Scotland's Sporting Buildings

By Nick Haynes

Format: Paperback

In the year that Scotland plays host to the Commonwealth Games for the third time, this new book celebrates the diverse range and outstanding quality of historic purpose-built sporting architecture that exists across the country.

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Historic Environment Scotland

Historic Environment Scotland is a lead public body established to investigate, care for and promote Scotland's historic environment. They take on the responsibilities of Historic Scotland and the Royal Commission on the Ancient and Historical Monuments, which has been managing and recording the historic environment for more than a century. Their books deliver wonderfully illustrated and immaculately researched titles to anyone with an interest in Scotland's history and heritage.

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In the year that Scotland plays host to the Commonwealth Games for the third time, this new book celebrates the diverse range and outstanding quality of historic purpose-built sporting architecture that exists across the country. With a focus on listed buildings - showcasing the results of a landmark, nationwide study undertaken by Historic Scotland - it charts the development of everything from sporting arenas and venues, to places where people gather to socialise after the game.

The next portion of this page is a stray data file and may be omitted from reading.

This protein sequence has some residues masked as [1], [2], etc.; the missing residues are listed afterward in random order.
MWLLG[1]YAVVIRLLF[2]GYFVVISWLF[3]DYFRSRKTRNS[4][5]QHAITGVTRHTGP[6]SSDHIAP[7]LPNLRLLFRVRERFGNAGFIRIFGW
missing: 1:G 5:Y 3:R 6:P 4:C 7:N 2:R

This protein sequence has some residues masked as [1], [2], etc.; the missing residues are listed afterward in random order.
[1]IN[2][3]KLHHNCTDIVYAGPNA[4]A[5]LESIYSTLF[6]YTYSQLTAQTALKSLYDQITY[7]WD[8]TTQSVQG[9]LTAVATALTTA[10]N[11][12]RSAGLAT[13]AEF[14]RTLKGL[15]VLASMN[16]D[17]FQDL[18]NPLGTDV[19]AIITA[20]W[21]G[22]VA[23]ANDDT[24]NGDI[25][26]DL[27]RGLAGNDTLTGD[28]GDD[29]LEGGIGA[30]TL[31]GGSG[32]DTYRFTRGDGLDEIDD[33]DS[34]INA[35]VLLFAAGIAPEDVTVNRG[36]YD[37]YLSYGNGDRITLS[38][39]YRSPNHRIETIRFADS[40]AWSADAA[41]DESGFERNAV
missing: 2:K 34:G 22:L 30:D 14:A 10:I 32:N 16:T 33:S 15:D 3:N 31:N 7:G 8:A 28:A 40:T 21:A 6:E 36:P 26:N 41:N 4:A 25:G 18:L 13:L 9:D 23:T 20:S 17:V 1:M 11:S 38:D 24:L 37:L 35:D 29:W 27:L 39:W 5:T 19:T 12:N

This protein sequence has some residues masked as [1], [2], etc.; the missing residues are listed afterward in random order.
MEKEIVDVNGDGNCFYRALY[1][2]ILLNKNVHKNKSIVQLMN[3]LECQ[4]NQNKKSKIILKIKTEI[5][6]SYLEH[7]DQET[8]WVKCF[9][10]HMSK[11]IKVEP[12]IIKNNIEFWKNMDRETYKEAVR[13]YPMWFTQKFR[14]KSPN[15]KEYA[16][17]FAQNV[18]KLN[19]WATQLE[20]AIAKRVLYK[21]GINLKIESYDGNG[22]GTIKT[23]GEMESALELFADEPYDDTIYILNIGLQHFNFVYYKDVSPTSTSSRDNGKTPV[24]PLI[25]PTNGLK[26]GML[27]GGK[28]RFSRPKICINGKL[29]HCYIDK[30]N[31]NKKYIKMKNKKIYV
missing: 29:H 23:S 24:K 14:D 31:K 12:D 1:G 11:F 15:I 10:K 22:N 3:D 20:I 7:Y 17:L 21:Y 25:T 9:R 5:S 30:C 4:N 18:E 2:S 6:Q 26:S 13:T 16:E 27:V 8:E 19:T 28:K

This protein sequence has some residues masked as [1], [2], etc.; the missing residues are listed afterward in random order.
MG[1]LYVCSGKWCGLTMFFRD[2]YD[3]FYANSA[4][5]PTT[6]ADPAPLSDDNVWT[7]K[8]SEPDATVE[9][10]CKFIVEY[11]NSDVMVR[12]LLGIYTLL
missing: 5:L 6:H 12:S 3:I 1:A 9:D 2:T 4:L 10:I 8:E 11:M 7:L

Some of the nation's earliest sporting buildings are associated with grand properties and estates. A strong link existed between the nobility and the development of recreational pursuits - going all the way back to Scotland's oldest remaining sporting structure, the royal tennis court at Falkland Palace, built in the mid sixteenth century for James V. At the same time, many of Scotland's traditional sports can be traced to more popular and anarchic gameplaying. Early versions of golf, shinty and football were typically played in kirkyards, streets and public commons in the fifteenth to eighteenth centuries. Famously, curling was played by all ranks of society, but in rural areas it was particularly popular with farmers, masons and others whose work was disrupted by hard frost and freezing temperatures.

Athletics, bowling, cricket, curling, football, golf, Highland games, horse-racing, swimming and tennis are just some of the sports that saw a huge groundswell of popular interest and participation in the late nineteenth century, accompanied by feverish building of stadia, grandstands, clubhouses, pavilions, huts and swimming pools. Using stunning photography Scotland's Sporting Buildings brings the special interest of these sites and structures to life for the first time in a fascinating and accessible guide.

Additional Information

Additional Information

Format Paperback
Imprint Historic Environment Scotland
Publication Date 8 May 2014
ISBN 9781849171502
Number of Pages 108

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